St Kenelm's Church, Sapperton, Gloucestershire
How to find us
- What's nearby
Please note - the church will be closed on 21st, 22nd, 23rd and 24th October 2020, otherwise open every day during daylight hours.
With its spire visible from the surrounding countryside, the picturesque St Kenelm’s Church sits in the heart of a typically charming Cotswolds village.
Walking into the church, you are immediately struck by the unusual light and airy interior – a wonderful example of early Georgian design with vast windows overlooking the churchyard.
As you enter, there are a series of beautifully carved and highly unusual Jacobean pew-ends depicting male and female figures. Not originally from the church, they were donated by The 1st Earl of Bathurst from the banqueting hall of the nearby Sapperton Manor House when it was demolished in 1730.
St Kenelm’s is renowned for its collection of ornate memorials dating from the fifteenth and sixteenth centuries. The chancel houses several 17th-century wall tablets and one dated 1584 which was made for the Poole family. The finest of these memorials made for the Poole family is that of Sir Henry Poole (d. 1616) and his wife Anne.
In the east wall of south transept there is a marble and stone monument to Sir Robert Atkyns junior (d.1711), a historian and politician who was best known for his publication 'The Ancient and Present State of Gloster-shire' (1712)- the county’s first printed history. The monument by Edward Stanton shows Atkyns reclining on one elbow, with elaborate carved structure above and long inscription at the back. The monument shows Atkyns left arm placed on a closed book- most likely his life’s work, mentioned in the epitaph and published a year after his death.
Near the south chancel wall is the grave of Rebekah Mason, the first wife of the astronomer Charles Mason (d. 1787). Together with the surveyor Jeremiah Dixon, Charles surveyed a boundary to resolve a border dispute involving Maryland, Pennsylvania, and Delaware in Colonial America. After Pennsylvania abolished slavery, the Mason-Dixon line served as a demarcation line for the legality of slavery and symbolised a cultural boundary between the North and the South of the United States.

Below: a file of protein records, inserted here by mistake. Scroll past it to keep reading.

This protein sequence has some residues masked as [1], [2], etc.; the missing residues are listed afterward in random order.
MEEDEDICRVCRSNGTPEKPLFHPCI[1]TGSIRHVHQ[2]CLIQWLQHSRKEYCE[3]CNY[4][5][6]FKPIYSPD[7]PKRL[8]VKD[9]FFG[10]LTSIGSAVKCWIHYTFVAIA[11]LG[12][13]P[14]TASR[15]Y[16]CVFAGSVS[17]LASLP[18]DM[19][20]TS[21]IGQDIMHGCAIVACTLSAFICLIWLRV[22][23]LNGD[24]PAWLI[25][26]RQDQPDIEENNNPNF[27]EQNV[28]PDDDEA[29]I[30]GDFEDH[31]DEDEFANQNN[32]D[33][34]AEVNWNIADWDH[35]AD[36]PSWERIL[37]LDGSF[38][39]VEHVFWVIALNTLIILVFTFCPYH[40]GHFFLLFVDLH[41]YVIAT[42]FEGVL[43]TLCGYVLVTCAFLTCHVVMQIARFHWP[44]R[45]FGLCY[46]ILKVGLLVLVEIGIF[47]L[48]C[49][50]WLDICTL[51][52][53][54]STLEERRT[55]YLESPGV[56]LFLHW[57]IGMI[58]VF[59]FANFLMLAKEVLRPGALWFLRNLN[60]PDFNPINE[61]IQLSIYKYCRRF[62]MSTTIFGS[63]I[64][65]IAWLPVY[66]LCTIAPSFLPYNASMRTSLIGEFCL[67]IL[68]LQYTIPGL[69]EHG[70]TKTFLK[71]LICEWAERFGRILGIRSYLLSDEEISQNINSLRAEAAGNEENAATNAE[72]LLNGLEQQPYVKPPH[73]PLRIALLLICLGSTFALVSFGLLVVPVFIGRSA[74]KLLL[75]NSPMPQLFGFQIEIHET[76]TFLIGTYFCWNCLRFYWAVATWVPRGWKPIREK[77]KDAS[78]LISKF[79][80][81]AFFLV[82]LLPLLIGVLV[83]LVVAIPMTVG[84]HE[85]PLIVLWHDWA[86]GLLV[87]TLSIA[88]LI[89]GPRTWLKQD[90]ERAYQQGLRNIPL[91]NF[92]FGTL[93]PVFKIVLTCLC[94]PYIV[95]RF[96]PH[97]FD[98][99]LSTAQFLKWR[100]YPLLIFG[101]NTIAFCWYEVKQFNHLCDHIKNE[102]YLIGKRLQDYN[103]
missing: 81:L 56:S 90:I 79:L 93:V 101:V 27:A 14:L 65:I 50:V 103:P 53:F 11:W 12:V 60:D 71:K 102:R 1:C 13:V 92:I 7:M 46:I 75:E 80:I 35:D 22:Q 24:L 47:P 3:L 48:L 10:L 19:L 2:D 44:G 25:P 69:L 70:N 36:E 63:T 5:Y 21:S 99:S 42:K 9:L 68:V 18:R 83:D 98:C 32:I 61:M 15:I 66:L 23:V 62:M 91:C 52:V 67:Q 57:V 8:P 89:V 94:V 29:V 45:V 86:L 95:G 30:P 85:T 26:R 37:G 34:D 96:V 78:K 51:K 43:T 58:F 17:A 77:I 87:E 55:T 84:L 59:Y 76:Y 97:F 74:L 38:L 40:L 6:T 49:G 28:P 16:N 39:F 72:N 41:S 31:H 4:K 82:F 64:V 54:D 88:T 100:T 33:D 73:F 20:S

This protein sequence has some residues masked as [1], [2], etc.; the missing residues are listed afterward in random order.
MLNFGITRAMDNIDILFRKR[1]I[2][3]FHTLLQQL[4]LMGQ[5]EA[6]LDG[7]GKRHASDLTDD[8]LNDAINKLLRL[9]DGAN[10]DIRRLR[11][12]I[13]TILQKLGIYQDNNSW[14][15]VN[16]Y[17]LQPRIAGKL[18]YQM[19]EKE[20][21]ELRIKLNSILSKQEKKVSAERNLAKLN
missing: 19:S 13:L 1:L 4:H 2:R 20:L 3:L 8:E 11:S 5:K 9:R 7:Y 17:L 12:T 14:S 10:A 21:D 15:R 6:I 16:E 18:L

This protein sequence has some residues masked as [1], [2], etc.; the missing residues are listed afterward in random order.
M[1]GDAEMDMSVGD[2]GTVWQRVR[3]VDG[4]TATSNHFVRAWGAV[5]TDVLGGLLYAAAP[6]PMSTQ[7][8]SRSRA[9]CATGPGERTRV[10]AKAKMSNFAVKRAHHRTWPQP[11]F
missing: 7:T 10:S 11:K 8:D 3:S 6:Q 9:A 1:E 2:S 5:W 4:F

Whilst there is evidence that there has been a church on the site since 1190, the current church was largely rebuilt in the thirteenth and fourteenth centuries!
A pair of eccentric churches
A strangely beautiful church
Stunningly detailed medieval wall paintings
Facilities & Hire
Sapperton St. Kenelm's has electric lighting which can be switched in the Porch and in the Vestry. Please make sure all lights are switched off before you leave. This church is also heated - please do contact us to arrange heating in advance of your event. Thank you!
We'd love to hear from anyone with any time to give at Sapperton St. Kenelm's. All offers of support are very welcome, but we especially need help with
- Stewarding through the day or at events
- Offering talks and tours
- Preventive conservation and housekeeping
- Researching stories
- Administrative support
To find out more drop us a line and just mention 'Sapperton volunteering' in the subject line. Thank you!